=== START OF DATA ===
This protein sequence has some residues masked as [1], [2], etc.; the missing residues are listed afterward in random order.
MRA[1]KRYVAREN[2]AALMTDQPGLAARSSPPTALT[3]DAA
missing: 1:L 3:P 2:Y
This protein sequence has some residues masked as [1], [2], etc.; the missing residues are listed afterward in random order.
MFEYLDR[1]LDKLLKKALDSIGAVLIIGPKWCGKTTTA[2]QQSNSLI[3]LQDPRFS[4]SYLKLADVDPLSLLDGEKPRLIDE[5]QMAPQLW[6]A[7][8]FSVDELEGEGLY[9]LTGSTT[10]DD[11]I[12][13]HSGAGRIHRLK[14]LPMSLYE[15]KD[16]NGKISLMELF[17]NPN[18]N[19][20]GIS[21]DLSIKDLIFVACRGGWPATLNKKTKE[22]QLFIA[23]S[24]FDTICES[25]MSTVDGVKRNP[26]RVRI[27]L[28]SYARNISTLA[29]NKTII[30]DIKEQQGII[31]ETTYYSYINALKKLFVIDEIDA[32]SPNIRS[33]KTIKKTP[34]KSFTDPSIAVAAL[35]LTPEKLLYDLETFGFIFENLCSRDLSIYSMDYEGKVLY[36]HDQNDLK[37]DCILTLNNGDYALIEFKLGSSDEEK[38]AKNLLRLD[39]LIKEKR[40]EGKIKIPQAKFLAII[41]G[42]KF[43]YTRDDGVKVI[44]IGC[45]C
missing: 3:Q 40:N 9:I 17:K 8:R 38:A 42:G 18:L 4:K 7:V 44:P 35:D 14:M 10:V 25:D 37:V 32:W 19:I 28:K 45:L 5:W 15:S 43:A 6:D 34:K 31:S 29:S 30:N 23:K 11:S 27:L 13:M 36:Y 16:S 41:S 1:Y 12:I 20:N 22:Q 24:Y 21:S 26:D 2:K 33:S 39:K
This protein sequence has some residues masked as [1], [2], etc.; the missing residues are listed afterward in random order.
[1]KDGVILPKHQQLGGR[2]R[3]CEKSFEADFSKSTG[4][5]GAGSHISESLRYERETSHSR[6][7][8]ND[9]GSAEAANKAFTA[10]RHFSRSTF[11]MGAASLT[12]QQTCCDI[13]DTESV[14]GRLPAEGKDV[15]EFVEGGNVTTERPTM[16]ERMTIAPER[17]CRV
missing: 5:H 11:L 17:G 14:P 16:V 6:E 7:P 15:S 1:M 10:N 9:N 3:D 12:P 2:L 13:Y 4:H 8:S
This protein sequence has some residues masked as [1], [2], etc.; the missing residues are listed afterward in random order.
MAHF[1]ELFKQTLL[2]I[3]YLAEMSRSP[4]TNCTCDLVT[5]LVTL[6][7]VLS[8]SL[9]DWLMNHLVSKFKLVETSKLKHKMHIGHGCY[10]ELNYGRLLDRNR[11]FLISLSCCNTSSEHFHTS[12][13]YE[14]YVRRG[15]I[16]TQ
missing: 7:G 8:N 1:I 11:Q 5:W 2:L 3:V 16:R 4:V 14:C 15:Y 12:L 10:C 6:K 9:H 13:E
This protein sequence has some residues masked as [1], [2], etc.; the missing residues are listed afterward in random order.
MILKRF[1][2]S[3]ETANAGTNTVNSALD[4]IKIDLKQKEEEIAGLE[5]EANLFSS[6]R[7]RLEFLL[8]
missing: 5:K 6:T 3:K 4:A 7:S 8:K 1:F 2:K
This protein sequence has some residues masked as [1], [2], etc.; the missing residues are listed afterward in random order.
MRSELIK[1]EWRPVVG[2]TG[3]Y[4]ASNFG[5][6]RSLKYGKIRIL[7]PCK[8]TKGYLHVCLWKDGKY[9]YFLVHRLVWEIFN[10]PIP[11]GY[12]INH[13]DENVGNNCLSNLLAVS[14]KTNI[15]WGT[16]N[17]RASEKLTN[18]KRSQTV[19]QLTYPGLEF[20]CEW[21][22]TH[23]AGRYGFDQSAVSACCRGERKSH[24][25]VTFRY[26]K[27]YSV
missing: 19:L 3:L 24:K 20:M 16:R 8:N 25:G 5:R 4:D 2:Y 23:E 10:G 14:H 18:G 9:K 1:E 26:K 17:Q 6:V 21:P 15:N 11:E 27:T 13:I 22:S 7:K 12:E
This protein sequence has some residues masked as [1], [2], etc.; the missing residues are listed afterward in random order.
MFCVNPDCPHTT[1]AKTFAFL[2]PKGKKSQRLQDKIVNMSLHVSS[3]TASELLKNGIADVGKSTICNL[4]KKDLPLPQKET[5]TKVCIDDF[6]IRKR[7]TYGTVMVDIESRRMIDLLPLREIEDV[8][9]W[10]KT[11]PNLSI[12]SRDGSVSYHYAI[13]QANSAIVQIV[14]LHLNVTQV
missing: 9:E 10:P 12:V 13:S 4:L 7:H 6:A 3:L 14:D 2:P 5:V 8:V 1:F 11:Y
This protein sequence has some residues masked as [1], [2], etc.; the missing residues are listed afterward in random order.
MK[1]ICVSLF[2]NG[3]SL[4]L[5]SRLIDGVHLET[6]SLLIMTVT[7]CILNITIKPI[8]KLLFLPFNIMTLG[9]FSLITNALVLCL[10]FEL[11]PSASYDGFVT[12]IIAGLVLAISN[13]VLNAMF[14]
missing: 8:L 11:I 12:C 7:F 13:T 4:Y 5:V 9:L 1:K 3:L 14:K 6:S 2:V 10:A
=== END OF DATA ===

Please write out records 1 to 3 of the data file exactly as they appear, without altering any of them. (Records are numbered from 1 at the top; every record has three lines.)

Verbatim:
This protein sequence has some residues masked as [1], [2], etc.; the missing residues are listed afterward in random order.
MRA[1]KRYVAREN[2]AALMTDQPGLAARSSPPTALT[3]DAA
missing: 1:L 3:P 2:Y
This protein sequence has some residues masked as [1], [2], etc.; the missing residues are listed afterward in random order.
MFEYLDR[1]LDKLLKKALDSIGAVLIIGPKWCGKTTTA[2]QQSNSLI[3]LQDPRFS[4]SYLKLADVDPLSLLDGEKPRLIDE[5]QMAPQLW[6]A[7][8]FSVDELEGEGLY[9]LTGSTT[10]DD[11]I[12][13]HSGAGRIHRLK[14]LPMSLYE[15]KD[16]NGKISLMELF[17]NPN[18]N[19][20]GIS[21]DLSIKDLIFVACRGGWPATLNKKTKE[22]QLFIA[23]S[24]FDTICES[25]MSTVDGVKRNP[26]RVRI[27]L[28]SYARNISTLA[29]NKTII[30]DIKEQQGII[31]ETTYYSYINALKKLFVIDEIDA[32]SPNIRS[33]KTIKKTP[34]KSFTDPSIAVAAL[35]LTPEKLLYDLETFGFIFENLCSRDLSIYSMDYEGKVLY[36]HDQNDLK[37]DCILTLNNGDYALIEFKLGSSDEEK[38]AKNLLRLD[39]LIKEKR[40]EGKIKIPQAKFLAII[41]G[42]KF[43]YTRDDGVKVI[44]IGC[45]C
missing: 3:Q 40:N 9:I 17:K 8:R 38:A 42:G 18:L 4:K 7:V 44:P 35:D 14:M 10:V 25:D 37:V 32:W 19:I 28:K 45:L 5:W 15:S 43:A 6:D 34:K 31:S 29:S 30:N 23:K 11:S 27:L 13:M 36:Y 16:S 41:S 1:Y 12:I 20:N 22:Q 24:Y 21:S 26:D 2:K 33:S 39:K
This protein sequence has some residues masked as [1], [2], etc.; the missing residues are listed afterward in random order.
[1]KDGVILPKHQQLGGR[2]R[3]CEKSFEADFSKSTG[4][5]GAGSHISESLRYERETSHSR[6][7][8]ND[9]GSAEAANKAFTA[10]RHFSRSTF[11]MGAASLT[12]QQTCCDI[13]DTESV[14]GRLPAEGKDV[15]EFVEGGNVTTERPTM[16]ERMTIAPER[17]CRV
missing: 5:H 11:L 17:G 14:P 16:V 6:E 7:P 15:S 1:M 10:N 9:N 3:D 12:P 2:L 13:Y 4:H 8:S